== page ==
That was probably my fail in some of the communication regarding these plans.

We’re leveraging the fact that people like WPPR’s . . . and when left with the choice between ‘new/no comparison’ that they will somehow land on “new”.

No doubt people like getting shit for free, and when asked if they would prefer something for free or to pay for it, you have a steep hill to climb if you want to get 51%+ support of people preferring to pay.

Personally I played in 25 events last year, so for if I’m doing my own self analysis of “new vs. no”, assuming that every one of those events asked for an additional dollar from me, I’m looking at $25 for the year for those IFPA perks (including playing in SCS and the IFPA World Championship). I would be fine with paying that fee to the IFPA regardless of where those funds went, strictly looking at what I get in return for those services. Every player will have to go through that same analysis.


Let me get this straight, for $500 I get slave labor? Can I call during league night for rulings and game help? “I need 7M on Aerosmith and my locks aren’t lit. @pinwizj what should I do? Yeah, I know it’s 11pm, but I’m a sponsor.”

I’m seriously considering doing this and then just running banner ads taunting my friends. “I beat @Funtorium at league night! How’s the tilt on that MM?”

I could probably even use the mailing list for something useful. “Anyone have a NOS stars playfield to sell me? Just reply to this email.”

With benefits like these I would be stupid not to become a premiere sponsor.


Now THAT cracked me up :slight_smile:


For $250 I will just sell you @pinwizj’s cell phone number :wink:


Wow, $500 sounds very inexpensive (aka “ridiculously cheap”) for all that. Shouldn’t the sponsorship rate be derived from the size of the audience / email list that they will reach (# of ranked players?). That way it increases every year (well, hopefully).

I mean, that’s like 3.3% of the cost of one Batman 66 SLE! Surely supporting the IFPA with all that it does to promote pinball, and thus, increase nib sales, is worth much more than that to the game vendors? Sounds like you guys need an agent.


If it’s very inexpensive why don’t the sponsors seem to care whether they get the list from me or not?

The answer to me is pretty clear . . . it’s NOT worth anything to them. Their “sponsorship” is mostly a “donation” because they value the effort that we put in, but not because they are seeing any actual return from that investment in sponsorship.

Working within the industry allows me to take advantage of some of those perks. If we’re sponsoring a golf outing for a distributor at $1000 here at Raw Thrills, it’s easy for me to be leverage that into getting some IFPA support going the other way.


Stern Pro machines as prizes is support I appreciate.


Well, I’m not going to speculate on the prowess of Stern’s marketing dept. re: email lists of 30K competitive pinball players here, but it still feels like this is being grossly undervalued to me (I guess you mentioned that the email list is substantially smaller though as well).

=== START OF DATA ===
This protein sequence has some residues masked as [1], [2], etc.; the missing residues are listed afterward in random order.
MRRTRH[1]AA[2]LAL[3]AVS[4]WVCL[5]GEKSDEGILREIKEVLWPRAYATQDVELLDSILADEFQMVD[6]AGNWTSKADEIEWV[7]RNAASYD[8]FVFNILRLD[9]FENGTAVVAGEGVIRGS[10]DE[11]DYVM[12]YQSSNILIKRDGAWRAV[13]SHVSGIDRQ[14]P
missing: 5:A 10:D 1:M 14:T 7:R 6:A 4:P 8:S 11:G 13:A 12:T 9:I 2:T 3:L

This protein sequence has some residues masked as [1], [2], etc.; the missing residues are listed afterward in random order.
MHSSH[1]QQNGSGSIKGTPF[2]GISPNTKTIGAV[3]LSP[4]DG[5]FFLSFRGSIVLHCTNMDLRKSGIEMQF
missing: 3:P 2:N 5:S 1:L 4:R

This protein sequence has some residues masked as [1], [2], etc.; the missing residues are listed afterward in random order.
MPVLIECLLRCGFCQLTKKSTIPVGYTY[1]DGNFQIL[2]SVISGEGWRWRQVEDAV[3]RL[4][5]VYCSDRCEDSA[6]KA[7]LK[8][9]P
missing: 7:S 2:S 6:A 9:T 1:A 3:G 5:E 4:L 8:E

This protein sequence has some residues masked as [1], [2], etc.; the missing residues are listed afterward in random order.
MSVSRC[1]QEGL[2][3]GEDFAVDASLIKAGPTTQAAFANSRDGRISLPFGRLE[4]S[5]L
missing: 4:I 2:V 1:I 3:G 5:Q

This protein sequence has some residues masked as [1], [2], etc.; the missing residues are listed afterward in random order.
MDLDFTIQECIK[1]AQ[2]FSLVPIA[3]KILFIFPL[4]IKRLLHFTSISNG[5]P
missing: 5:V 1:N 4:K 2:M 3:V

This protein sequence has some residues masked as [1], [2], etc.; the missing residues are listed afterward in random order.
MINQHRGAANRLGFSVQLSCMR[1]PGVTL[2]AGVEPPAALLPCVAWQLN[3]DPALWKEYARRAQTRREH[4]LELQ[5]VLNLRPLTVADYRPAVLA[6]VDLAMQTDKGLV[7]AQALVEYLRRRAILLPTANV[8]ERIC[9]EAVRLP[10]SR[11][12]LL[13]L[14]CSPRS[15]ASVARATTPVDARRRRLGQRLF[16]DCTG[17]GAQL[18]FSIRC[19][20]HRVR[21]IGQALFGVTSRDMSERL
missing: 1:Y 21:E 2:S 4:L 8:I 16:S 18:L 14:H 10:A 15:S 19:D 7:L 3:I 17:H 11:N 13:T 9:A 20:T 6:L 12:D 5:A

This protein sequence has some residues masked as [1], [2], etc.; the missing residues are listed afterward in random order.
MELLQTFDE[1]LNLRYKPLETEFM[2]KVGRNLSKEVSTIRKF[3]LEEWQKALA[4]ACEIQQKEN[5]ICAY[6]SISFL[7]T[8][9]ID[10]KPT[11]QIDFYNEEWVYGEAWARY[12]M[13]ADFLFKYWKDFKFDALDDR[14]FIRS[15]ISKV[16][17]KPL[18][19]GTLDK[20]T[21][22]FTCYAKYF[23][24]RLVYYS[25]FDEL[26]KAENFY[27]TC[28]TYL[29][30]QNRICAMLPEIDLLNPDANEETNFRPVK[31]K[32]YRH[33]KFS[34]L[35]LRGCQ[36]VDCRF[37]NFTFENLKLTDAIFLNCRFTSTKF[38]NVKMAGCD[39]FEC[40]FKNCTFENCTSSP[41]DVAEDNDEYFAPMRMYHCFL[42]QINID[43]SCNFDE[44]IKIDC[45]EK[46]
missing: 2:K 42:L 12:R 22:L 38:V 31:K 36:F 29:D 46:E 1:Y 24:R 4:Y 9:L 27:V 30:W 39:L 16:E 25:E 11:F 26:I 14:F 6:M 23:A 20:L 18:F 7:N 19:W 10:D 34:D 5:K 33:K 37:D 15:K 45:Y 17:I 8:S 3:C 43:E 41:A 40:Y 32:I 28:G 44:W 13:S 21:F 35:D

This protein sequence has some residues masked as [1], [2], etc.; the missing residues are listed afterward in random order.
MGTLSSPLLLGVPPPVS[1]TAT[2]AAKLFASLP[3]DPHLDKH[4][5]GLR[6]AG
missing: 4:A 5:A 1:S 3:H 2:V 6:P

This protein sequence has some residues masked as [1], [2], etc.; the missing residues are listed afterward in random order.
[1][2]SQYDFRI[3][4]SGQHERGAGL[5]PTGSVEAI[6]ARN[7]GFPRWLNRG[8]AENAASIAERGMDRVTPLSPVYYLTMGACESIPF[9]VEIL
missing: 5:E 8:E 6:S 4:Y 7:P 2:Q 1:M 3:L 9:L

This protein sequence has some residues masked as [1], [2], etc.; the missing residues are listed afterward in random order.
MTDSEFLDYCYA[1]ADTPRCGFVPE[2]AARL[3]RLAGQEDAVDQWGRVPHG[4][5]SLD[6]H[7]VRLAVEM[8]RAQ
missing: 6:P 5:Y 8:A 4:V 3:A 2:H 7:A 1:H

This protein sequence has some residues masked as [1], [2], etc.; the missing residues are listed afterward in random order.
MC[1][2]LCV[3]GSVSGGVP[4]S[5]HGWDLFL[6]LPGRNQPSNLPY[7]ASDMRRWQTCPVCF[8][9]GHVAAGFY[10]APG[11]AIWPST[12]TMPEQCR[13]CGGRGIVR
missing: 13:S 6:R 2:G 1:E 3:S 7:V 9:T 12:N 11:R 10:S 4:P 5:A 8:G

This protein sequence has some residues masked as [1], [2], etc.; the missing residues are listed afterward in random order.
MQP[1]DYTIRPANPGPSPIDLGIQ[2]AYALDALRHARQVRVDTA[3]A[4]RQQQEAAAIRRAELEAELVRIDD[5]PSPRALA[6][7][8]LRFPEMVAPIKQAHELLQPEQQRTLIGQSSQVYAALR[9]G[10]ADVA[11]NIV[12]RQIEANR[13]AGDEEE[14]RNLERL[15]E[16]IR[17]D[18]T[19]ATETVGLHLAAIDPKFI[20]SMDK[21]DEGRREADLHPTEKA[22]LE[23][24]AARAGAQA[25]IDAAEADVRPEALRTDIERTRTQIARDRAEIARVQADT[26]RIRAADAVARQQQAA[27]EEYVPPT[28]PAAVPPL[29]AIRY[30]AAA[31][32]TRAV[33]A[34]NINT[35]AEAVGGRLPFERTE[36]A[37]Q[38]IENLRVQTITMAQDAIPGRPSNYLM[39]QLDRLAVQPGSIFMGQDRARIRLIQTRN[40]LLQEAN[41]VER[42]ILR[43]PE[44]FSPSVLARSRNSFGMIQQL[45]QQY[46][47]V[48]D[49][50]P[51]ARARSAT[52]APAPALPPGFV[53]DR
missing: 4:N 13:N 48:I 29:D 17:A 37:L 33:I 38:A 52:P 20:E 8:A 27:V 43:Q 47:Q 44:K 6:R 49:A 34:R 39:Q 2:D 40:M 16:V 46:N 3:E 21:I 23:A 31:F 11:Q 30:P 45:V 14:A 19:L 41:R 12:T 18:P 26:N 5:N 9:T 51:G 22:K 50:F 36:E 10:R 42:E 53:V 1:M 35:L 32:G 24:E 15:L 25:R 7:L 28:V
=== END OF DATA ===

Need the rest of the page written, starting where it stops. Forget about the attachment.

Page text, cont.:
My thinking is that the recent pinball resurgence is substantially due to the rapid rise of local competitive pinball tournaments, leagues, and most importantly, locations to play. I’m sure you understand all this, but bear with me while I illustrate my thinking and experiences.

Bad Old Days
Prior to this rise in competitive pinball the reason to put a game on location was to make $. But it became very difficult to make a profit putting new games on location due ot the high cost of the games, the costly and time-consuming ongoing maintance to keep the games playing well, and the lack of suitable locations willing to take a game. So gradually operators lost interest in further investing in either new games or maintance on older games, resulting in most games that could be found on location (fewer and farther between) being broken, dirty, and unpleasant to play. So it was a circle of doom resulting in the near extinction of pinball on location as people largely forgot that pinball was even still a thing (certainly no longer a mainstream thing).

Modern Pinball Resurgence
So then you have a small but growing group of pinball collector enthusists that maybe picked up a few broken older games as operatiors took them off location, who loved to play, but didn’t have a way to do so in a public. Gradually the notion that you could organize a local tournament, or even a league with fellow enthusiasts starts to spread (thanks IFPA!), and lo-and-behold fairly quickly you’ve given pinball a new reason to exist on location and for people to play them regularily, outside of purely for fun.

Now, you have locations with 5-10 well maintained games springing up, a mix of older and modern games in excellent condition, ready to play, and groups of players willing to play them regularily for tournaments, league play, selfie-leagues, and of course practice/fun. As word spreads (thank you social media) more and more people discover they can play pinball in their town, join a league, etc. Thus, a virtuous circle is created where more competitive pinball = more nice games on location = more players = more new games purchased…

I have experienced this first-hand with my own early collecting days, struggling to find location pinball, meeting a group of like-minded enthusiasts in my town via one-off tournaments, forming a league with said individuals and working to spread the word, and eventually forming a collective and putting games on location ourselves to support our league and tournaments to ensure top quality games are available. Along the way, many old and new players have joined us, and many of these have purchased games of their own, and many of those games have been NiB games. NiB games that never would have been sold if they hadn’t found our league along the way.

My long-winded point being that what the IFPA does/has done, in my opinion, is largely responsible for the recent resurgence in pinball popularity, and that the pinball vendors should be doing everything that they can to promote the growth of competitive pinball. Imagine if every state had as many games on location as Oregon and Washinton? What kind of value would that increase in market size have to the vendors? A lot more than $500/year. They should probably be sponsoring the state and national tournament prize pools with tens of thousands of dollars in prize money if that is what it takes to continue growing awareness of competitive pinball.